There is usually a lot of excitement around a new digital marketing channel or a platform. Everyone is talking about it, so many marketers and business owners naturally start thinking about using it to promote their own product or service.
We've recently seen this with Virtual Reality, Augmented Reality, and social media channels like TikTok. Do you need to move your marketing budget around and double down on these new opportunities? While the fear of missing out on the next big thing is understandable, the decision-making process is often flawed.
Broadly speaking, which marketing channels you place small and big bets on will greatly impact your business in terms of growth rate and return on investment (ROI).
While it's true that early adopters do benefit the most, it's also true that they pay a large premium for their choice. For example, many companies have wasted a lot of time and money on failed VR/AR projects or failed campaigns on the new social media channels like TikTok.
Some startups may have the financial backing to play the high-risk, high-reward game that early adopters play, but most startups and small businesses do not. This is why we typically do not recommend that small companies make big bets on unproven digital marketing channels.
For most small businesses with limited marketing budgets, certainty is vital. Therefore, betting on unproven marketing channels is typically unwise. Yes - you may not increase your sales tenfold with a proven marketing strategy, but you also won't waste precious marketing dollars.
Media loves a 'big success story,' so there is no shortage of remarkable stories with unconventional marketing. However, the reality is that these success stories are extremely rare and are hardly repeatable.
So if you shouldn't chase the next shiny thing, what should you do instead?
Tried and True (With A Sprinkle Of New)
For the vast majority of small businesses, focusing on proven marketing channels and tactics produces the best return on investment. We are not suggesting you completely ignore new or unproven ways of promoting your business, but you shouldn't bet big on them.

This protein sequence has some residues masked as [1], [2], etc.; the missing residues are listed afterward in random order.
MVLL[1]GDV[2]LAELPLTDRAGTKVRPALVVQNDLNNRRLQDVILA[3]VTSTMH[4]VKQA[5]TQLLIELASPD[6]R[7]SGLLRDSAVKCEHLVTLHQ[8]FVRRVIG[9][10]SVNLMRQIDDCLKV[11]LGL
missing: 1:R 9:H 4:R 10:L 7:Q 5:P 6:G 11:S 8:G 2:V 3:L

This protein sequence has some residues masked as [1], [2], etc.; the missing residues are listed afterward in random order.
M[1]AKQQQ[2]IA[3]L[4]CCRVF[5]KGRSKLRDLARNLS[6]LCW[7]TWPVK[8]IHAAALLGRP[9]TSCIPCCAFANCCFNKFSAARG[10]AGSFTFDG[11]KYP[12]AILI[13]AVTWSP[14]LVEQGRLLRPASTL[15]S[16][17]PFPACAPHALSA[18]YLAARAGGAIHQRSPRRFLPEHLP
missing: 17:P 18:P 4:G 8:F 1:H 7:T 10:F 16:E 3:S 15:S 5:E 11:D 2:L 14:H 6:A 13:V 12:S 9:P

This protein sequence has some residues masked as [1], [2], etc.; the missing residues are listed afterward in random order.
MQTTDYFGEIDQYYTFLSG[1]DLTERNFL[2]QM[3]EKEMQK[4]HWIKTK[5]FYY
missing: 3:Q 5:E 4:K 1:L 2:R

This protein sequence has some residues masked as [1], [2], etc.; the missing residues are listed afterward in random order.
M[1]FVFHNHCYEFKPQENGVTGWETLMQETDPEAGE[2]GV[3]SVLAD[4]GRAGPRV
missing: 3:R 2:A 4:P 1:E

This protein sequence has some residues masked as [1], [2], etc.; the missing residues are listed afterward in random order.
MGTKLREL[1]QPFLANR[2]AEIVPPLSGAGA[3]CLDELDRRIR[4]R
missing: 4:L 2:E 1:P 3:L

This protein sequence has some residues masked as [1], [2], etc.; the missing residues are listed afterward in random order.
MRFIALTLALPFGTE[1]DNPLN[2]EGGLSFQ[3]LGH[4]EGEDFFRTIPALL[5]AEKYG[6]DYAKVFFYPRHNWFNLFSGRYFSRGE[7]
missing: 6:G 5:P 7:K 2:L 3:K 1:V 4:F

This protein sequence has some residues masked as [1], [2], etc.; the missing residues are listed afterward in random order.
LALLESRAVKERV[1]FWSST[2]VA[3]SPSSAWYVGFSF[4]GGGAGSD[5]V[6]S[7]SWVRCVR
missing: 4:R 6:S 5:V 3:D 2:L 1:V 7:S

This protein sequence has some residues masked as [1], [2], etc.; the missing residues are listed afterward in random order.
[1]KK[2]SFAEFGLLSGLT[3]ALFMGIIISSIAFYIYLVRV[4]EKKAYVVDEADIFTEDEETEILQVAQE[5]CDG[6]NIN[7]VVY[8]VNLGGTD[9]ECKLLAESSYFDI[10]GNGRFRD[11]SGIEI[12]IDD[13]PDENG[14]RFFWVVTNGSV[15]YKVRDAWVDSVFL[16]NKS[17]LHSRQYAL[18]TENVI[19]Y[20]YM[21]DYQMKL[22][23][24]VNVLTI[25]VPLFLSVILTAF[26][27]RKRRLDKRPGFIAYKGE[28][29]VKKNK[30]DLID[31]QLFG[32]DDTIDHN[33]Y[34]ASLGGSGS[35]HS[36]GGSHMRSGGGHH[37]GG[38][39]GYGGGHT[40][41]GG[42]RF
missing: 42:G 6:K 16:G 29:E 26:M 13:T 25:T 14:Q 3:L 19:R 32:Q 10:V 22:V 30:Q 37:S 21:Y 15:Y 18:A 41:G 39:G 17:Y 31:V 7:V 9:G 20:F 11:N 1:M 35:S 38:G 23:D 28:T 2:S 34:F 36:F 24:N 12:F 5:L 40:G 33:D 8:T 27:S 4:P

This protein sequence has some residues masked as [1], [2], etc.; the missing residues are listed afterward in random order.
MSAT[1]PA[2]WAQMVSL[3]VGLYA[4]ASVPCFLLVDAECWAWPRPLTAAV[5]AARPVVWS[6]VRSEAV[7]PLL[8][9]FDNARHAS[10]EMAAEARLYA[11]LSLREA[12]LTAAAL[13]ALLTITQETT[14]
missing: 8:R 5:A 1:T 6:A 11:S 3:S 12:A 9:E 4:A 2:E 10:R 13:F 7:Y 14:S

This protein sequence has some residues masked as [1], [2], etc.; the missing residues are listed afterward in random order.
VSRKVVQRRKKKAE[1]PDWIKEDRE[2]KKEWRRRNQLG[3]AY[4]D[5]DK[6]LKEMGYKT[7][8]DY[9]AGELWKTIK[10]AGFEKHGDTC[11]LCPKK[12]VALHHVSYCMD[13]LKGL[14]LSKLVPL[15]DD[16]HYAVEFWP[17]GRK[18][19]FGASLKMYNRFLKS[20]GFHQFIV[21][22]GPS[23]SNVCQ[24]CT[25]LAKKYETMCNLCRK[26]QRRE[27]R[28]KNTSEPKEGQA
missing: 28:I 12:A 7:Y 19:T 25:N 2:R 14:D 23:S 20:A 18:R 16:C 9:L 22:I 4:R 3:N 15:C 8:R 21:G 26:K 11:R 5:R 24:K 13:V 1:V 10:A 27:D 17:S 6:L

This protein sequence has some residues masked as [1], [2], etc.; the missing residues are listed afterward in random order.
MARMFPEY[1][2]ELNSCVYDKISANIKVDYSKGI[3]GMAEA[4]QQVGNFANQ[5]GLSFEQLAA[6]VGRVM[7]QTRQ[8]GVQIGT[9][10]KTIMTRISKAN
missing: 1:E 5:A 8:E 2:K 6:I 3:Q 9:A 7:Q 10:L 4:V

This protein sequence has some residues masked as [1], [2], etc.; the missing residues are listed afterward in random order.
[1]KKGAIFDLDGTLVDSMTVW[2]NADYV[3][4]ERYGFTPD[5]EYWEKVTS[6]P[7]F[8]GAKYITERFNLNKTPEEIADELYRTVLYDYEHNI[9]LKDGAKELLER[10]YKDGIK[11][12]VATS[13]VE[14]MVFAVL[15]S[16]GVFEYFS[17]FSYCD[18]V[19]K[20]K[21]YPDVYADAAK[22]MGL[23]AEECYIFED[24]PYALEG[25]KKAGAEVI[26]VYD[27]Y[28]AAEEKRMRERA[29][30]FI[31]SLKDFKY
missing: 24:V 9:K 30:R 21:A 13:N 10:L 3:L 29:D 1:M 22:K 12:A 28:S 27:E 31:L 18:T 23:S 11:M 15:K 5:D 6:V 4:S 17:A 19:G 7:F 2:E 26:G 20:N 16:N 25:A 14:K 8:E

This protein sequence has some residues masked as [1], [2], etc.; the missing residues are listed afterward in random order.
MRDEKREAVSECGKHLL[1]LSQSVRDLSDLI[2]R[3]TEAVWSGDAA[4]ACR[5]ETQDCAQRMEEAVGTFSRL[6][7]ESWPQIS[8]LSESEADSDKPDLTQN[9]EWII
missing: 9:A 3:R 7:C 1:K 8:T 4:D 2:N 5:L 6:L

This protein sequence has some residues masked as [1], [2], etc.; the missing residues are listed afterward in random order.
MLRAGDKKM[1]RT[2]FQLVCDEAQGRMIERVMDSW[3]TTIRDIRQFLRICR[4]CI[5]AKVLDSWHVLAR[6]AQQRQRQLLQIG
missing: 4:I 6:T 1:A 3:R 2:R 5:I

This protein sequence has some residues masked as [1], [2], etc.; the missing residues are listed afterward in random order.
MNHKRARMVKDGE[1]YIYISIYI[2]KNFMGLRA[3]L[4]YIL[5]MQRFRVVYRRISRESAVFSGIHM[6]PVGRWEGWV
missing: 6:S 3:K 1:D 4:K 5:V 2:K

Instead, invest most of your marketing dollars in 1-3 proven channels, but also make many small bets on untested channels. For example, you may allocate 80% of your marketing budget to Facebook, SEO, and Email. And 20% to experiment on TikTok.
Note: The "experimentation" part of your budget should also be used on well-established channels (not only emerging channels and platforms). For example, YouTube has been around for over 15 years, so it cannot be considered new. However, it is still new to most small businesses as a channel (tactic) to promote a business.
Two Essential Metrics You Need To Know
The next question should be, how do I distinguish between proven channels and unproven channels? And be able to allocate my marketing budget accordingly.
The beauty of digital marketing is that everything can be analyzed in great detail. There is no shortage of data to collect and examine, so it's relatively easy to calculate customer acquisition costs. For example, if you acquired 10 new customers by spending $1,000 on Google Ads, then your customer acquisition cost is $100/customer. This is a simple example that doesn't include some costs associated (e.g., labor), but you get the idea.
You also need to calculate your customer lifetime value (CLV) because not all customers are created equal. In simple terms, Customer Lifetime Value is the financial value of your customer during their entire relationship with your business.
Additionally, your CLV will vary from channel to channel, and from campaign to campaign. For example, attracting a price-conscious customer (e.g., Ad with a heavy discount) may bring you a new customer, but probably not a repeat customer.
Knowing your CLV forces you to think long term - 'how do we acquire a customer and keep them happy,' versus short-term thinking - 'how do we acquire a customer.'
In essence, every marketing channel you invest in should have a customer acquisition cost and customer lifetime value associated with it. Once you know those numbers, it will become evident where to place big bets and where not to.
With regard to small bets, focus on emerging channels that you notice your customers adopting (e.g., TikTok), or well-established channels that you are not familiar with (e.g., Podcasts).
There is no one golden rule for which marketing channels you should and shouldn't use to grow your business. There are just too many variables - industry, timing, market maturity, business maturity, customer trends, etc.
This is why its vital to review marketing data regularly to understand your customer acquisition costs and customer lifetime value. Without it, you cannot make sound decisions, and which channels to bet big on and which to only experiment with.
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